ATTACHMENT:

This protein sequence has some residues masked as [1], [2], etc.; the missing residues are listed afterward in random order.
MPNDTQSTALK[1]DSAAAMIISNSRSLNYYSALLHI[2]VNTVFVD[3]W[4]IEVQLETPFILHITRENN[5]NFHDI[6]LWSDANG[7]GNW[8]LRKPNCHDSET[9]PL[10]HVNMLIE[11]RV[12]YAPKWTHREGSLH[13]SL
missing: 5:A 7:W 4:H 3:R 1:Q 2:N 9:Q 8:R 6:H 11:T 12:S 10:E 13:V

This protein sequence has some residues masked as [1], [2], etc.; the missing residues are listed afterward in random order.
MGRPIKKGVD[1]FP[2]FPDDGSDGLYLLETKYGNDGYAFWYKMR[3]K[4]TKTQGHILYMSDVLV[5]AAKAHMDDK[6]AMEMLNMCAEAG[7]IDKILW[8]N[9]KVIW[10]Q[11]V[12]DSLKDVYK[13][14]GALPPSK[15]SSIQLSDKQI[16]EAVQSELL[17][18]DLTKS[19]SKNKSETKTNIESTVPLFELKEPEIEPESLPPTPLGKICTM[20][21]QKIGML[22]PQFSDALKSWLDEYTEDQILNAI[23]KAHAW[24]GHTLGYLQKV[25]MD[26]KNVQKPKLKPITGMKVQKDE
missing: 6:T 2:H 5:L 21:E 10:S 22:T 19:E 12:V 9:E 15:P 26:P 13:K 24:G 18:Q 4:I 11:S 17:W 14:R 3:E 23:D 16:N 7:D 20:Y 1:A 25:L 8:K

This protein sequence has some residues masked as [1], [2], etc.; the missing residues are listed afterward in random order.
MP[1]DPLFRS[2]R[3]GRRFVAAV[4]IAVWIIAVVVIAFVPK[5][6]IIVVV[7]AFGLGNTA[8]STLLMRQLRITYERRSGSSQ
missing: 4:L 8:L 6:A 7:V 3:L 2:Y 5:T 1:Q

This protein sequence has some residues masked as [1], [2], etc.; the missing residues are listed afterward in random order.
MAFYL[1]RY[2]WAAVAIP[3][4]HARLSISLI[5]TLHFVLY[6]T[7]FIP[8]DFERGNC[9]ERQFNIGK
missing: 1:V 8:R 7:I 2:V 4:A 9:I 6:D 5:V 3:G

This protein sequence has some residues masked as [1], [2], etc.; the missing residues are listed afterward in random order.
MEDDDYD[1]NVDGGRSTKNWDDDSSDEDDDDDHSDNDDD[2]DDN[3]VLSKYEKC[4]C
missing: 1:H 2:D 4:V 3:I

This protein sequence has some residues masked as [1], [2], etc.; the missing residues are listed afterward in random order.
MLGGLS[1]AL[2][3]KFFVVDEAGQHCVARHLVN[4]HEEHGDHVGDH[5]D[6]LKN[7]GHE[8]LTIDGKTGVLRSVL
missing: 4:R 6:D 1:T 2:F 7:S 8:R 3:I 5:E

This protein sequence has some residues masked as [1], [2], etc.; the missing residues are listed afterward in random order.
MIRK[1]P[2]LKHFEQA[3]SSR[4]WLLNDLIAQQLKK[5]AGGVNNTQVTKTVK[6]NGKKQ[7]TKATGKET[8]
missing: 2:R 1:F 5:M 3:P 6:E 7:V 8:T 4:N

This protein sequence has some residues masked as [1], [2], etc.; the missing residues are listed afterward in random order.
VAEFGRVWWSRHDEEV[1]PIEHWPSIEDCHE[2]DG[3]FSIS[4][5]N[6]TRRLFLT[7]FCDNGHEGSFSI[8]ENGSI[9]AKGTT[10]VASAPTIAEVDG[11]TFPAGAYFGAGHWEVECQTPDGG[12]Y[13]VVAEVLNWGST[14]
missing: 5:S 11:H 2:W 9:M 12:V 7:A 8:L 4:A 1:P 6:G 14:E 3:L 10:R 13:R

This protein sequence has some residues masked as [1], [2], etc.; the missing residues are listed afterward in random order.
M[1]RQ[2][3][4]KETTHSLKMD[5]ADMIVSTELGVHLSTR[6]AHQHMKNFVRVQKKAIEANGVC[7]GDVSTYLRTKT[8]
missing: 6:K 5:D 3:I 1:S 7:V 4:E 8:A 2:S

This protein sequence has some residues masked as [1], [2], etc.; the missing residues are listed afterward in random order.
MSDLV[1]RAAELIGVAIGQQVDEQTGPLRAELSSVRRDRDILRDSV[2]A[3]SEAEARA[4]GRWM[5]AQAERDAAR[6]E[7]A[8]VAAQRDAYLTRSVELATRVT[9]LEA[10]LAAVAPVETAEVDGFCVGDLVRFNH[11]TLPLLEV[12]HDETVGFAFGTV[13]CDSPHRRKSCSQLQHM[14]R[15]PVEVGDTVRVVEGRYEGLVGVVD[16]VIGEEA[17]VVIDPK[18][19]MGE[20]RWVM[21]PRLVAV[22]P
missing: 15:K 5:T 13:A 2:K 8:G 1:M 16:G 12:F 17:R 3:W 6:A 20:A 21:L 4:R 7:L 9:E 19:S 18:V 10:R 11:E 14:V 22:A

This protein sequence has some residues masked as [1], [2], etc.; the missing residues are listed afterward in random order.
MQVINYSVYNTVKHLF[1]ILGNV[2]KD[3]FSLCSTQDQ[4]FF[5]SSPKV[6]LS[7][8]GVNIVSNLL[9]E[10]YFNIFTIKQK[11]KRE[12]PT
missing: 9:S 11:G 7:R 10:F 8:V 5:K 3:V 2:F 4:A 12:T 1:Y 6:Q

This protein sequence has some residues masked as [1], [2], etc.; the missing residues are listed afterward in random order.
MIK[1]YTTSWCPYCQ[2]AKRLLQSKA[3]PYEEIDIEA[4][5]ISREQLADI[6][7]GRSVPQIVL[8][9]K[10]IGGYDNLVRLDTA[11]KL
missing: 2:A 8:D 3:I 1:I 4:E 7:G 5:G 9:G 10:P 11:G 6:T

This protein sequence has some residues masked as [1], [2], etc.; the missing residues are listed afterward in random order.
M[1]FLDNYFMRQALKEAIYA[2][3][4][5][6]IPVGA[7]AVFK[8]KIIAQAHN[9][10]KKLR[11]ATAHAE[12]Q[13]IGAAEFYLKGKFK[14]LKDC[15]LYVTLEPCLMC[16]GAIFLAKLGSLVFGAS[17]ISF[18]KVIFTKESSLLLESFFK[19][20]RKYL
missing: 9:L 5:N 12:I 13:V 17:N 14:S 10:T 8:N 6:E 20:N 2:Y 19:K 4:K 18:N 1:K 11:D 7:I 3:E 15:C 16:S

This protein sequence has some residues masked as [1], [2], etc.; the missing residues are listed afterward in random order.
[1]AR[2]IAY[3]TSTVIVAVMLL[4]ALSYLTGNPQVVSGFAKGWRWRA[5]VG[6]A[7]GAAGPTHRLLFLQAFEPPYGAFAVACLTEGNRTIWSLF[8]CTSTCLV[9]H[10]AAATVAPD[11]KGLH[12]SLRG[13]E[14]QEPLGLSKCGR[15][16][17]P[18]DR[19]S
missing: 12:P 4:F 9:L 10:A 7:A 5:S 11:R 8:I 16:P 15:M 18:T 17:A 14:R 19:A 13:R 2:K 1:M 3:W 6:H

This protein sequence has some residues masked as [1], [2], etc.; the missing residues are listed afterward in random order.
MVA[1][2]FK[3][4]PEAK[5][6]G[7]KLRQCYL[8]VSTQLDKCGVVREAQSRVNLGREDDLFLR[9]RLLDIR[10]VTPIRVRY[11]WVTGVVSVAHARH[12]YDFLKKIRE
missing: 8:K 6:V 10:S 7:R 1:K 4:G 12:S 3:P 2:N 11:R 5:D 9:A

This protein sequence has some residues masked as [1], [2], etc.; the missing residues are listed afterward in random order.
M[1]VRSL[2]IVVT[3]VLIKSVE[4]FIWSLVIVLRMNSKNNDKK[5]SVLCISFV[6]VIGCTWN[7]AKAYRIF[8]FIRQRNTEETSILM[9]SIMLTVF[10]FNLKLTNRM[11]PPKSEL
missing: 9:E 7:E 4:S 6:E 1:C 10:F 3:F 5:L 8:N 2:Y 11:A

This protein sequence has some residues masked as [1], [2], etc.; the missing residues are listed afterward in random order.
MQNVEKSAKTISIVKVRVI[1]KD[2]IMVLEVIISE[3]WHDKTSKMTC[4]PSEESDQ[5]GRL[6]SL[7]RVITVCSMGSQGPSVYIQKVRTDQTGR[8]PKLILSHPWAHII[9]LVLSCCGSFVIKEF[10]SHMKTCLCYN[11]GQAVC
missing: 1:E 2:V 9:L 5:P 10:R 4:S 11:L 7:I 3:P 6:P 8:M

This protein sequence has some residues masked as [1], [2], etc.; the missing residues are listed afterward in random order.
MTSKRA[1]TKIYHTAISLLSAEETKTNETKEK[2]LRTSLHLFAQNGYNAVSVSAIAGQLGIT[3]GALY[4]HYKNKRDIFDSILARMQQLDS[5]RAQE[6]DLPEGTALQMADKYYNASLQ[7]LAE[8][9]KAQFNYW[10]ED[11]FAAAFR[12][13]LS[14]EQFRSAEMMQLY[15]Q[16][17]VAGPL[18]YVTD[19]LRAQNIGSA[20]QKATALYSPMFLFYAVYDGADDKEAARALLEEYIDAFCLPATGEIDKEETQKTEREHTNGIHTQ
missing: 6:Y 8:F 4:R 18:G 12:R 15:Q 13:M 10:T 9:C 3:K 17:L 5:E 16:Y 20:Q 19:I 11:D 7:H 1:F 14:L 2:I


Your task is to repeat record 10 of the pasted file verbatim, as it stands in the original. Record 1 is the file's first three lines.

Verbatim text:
This protein sequence has some residues masked as [1], [2], etc.; the missing residues are listed afterward in random order.
MSDLV[1]RAAELIGVAIGQQVDEQTGPLRAELSSVRRDRDILRDSV[2]A[3]SEAEARA[4]GRWM[5]AQAERDAAR[6]E[7]A[8]VAAQRDAYLTRSVELATRVT[9]LEA[10]LAAVAPVETAEVDGFCVGDLVRFNH[11]TLPLLEV[12]HDETVGFAFGTV[13]CDSPHRRKSCSQLQHM[14]R[15]PVEVGDTVRVVEGRYEGLVGVVD[16]VIGEEA[17]VVIDPK[18][19]MGE[20]RWVM[21]PRLVAV[22]P
missing: 15:K 5:T 13:A 2:K 8:G 1:M 16:G 12:F 17:R 3:W 6:A 20:A 21:L 4:R 7:L 9:E 19:S 18:V 10:R 11:E 14:V 22:A